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In episode 8F13 of The Simpsons ("Homer At The Bat"), power plant owner C. Montgomery Burns brings in nine major leaguers to help win the championship softball game against the team from the Shelbyville plant. In the episode, seven of the nine suffer severe "misfortunes" that keep them out of the game. Don Mattingly and Darryl Strawberry escape, but Mattingly is kicked off the team for not shaving his sideburns, and Strawberry cries in the outfield after being heckled and is pinch hit for by Homer in the bottom of the ninth with the bases loaded and two out.

"The Curse Of Springfield" is a supposed jinx placed on the players who appeared in the March 4, 1992 episode. While the curse turned out to be temporary, many of the players careers did not survive the incubation period. Somehow, Ken Griffey, Jr. was miraculously spared. A look now at the Springfield Nine:

1B - Don Mattingly, kicked off the team for not shaving his sideburns. Mattingly's career didn't exactly tail off, but 1992 was the last time he was among the league leaders in anything. Mattingly finally got a shot at postseason play in 1995, but was replaced the following year by Tino Martinez. Assessment: CURSED.

2B - Steve Sax, arrested by Lou and sentenced to six life sentences. An five-time All-Star, Sax had his least productive year in 1992, and two years later was out of baseball. Assessment: CURSED.

SS - Ozzie Smith, fell into a bottomless pit at Springfield's Mystery Spot (but still took pictures). "The Wizard" avoided the curse for a short period after the episode aired, but retired after injuries kept him off the field for more than half the games between 1994 and 1996. Ozzie was elected to the Hall Of Fame in 2001, but this was based more on the merit of his career than his post-episode performance. Assessment: CURSED.

3B - Wade Boggs, punched out by Barney after an argument about Britain's greatest prime minister. A lifetime .357 hitter, Wade batted only .259 in 1992, and never hit above .324 in a full season again. But he won two Gold Gloves and a World Series title (with the Yankees in 1995), and in later years recorded his 3,000th hit (a home run) as a member of the Tampa Bay Devil Rays. Assessment: RECOVERED.

LF - Jose Canseco, hospitalized for smoke inhalation after saving a woman's baby, cat, player piano, washer, dryer, et cetera from a burning building. Canseco, the league's first 40-40 man, was traded in mid-season 1992 to the Texas Rangers. He wrecked his arm during a pitching stint in 1993, and bounced around with six more before being cut by the Expos in spring training 2002. Canseco had a monster year in 1998 with the Blue Jays, hitting 46 home runs and driving in 107, but injuries and the inability to play the field ruined a promising career. Assessment: CURSED.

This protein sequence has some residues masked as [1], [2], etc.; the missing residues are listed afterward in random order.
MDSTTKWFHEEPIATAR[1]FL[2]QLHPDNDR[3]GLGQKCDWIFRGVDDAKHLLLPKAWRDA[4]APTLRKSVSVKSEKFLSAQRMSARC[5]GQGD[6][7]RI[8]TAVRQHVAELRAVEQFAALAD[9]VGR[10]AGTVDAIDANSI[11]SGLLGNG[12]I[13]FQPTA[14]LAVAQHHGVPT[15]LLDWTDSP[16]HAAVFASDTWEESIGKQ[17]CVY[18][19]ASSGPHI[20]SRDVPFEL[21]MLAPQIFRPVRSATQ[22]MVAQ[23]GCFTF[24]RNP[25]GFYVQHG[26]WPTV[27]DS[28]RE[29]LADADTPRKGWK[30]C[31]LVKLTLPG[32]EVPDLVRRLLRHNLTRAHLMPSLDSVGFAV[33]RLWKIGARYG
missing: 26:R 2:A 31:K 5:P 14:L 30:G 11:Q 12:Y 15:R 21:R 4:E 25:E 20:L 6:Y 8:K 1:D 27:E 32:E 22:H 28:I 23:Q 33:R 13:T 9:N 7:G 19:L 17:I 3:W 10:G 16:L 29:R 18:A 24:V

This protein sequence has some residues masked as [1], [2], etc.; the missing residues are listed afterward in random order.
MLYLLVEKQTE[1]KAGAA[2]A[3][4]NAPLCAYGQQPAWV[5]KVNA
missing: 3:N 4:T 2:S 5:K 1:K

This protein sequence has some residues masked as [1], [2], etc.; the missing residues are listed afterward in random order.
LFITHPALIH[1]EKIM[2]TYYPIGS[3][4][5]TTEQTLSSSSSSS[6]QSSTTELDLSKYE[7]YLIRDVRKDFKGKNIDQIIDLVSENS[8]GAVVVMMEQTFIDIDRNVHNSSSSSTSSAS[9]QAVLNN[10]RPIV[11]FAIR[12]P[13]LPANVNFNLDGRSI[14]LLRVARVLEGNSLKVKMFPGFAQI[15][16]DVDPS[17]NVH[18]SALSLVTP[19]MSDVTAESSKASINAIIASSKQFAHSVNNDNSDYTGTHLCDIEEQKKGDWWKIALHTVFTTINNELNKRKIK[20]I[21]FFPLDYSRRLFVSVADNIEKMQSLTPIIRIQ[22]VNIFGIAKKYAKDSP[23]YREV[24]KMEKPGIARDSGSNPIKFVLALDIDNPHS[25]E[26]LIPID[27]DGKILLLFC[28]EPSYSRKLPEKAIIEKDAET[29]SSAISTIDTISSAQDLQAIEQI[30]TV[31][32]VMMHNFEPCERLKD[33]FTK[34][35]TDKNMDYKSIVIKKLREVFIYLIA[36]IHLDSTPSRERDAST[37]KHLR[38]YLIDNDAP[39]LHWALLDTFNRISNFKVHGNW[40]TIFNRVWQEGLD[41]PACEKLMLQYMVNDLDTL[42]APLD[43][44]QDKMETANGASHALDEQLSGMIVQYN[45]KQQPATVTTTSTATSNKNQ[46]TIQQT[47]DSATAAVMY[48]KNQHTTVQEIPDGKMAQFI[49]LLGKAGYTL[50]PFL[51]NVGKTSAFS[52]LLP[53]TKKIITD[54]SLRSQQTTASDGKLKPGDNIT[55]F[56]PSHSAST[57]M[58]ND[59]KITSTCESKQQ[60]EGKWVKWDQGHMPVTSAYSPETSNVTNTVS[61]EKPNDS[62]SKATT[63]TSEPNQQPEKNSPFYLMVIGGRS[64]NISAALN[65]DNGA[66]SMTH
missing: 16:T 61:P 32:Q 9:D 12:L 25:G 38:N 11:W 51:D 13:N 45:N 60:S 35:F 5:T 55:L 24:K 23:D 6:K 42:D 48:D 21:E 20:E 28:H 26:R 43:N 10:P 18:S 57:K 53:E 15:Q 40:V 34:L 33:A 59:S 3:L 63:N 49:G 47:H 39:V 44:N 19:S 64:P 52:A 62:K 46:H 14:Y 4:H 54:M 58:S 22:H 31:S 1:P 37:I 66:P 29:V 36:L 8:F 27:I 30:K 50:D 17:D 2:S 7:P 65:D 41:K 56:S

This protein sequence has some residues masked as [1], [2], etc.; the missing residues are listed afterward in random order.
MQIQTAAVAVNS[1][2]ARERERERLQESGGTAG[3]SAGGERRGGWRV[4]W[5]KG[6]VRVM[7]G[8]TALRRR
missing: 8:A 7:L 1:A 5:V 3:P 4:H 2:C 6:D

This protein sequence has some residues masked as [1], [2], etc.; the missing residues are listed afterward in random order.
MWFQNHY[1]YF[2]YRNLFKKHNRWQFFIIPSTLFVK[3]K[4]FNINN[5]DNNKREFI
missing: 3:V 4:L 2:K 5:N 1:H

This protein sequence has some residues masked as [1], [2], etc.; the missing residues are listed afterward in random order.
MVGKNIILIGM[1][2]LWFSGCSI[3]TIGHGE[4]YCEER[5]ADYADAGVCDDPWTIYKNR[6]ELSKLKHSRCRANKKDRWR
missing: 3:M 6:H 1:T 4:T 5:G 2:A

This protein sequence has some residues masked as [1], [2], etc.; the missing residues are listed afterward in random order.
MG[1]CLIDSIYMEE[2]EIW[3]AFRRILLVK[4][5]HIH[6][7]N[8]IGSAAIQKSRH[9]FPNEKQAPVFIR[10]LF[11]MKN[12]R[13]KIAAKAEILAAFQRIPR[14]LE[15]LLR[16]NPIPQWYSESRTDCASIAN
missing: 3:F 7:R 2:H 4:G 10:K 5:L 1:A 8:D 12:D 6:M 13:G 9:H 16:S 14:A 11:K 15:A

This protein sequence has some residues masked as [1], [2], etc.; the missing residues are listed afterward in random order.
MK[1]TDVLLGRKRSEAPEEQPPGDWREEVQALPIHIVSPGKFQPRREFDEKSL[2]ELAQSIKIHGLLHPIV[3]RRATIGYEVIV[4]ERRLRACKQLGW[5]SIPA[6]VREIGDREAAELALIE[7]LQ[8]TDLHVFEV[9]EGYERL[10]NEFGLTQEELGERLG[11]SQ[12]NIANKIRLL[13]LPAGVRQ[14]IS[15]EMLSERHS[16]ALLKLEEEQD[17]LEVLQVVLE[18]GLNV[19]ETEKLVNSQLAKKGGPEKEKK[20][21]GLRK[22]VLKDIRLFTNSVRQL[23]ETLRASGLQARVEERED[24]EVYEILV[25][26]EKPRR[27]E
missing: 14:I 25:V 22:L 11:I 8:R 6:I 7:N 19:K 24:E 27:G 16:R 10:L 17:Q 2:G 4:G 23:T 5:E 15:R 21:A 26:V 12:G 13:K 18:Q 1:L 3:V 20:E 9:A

CF - Ken Griffey, Jr, suffered elephantitis of the head from drinking too much nerve tonic. Griffey was the only one to escape the carnage, as he has averaged 40 home runs and nearly 100 RBI a season since the episode aired. Assessment: ESCAPED.

RF - Darryl Strawberry, the one player left for the game. Having made the All Star team in eight consecutive seasons, Strawberry not only never played in another All Star game, he never had more than 300 at bats in a season after the episode aired. Strawberry is now struggling with a cocaine addiction and is trying to avoid jail time. Assessment: CURSED.

C - Mike Scioscia, hospitalized for radiation poisoning. Mike called it quits after a dismal 1992 season in which he hit only .221 with 3 home runs and 24 RBI. He is now the manager of the Anaheim Angels, which is a curse onto itself. Assessment: CURSED.

Update! Scioscia helped guide to the Angels to their first ever World Series title in 2002. Assessment: RECOVERED.

P - Roger Clemens, hypnotized into thinking he was a chicken. Clemens finished the 1992 season strong, presumably because he still thought he was a chicken. Over the next several years Clemens was an injury-prone .500 pitcher. After the 1996 season he left Boston and rejuvenated his career, winning three more Cy Young awards and two World Series titles. Assessment: RECOVERED.

Lest one think that this was an isolated incident, slugger Mark McGwire appeared in Episode AABF22 (Brother's Little Helper) to help cover up the secret mission of Major League Baseball information-collecting satellites. The episode aired October 3, 1999, just after the 1999 season, and McGwire had averaged 61 home runs a season over the previous four seasons. After the airing of the episode he hit just 61 total. The 2000 and 2001 seasons saw McGwire watching most of the games from the bench with injuries. He called it quits after the 2001 season.

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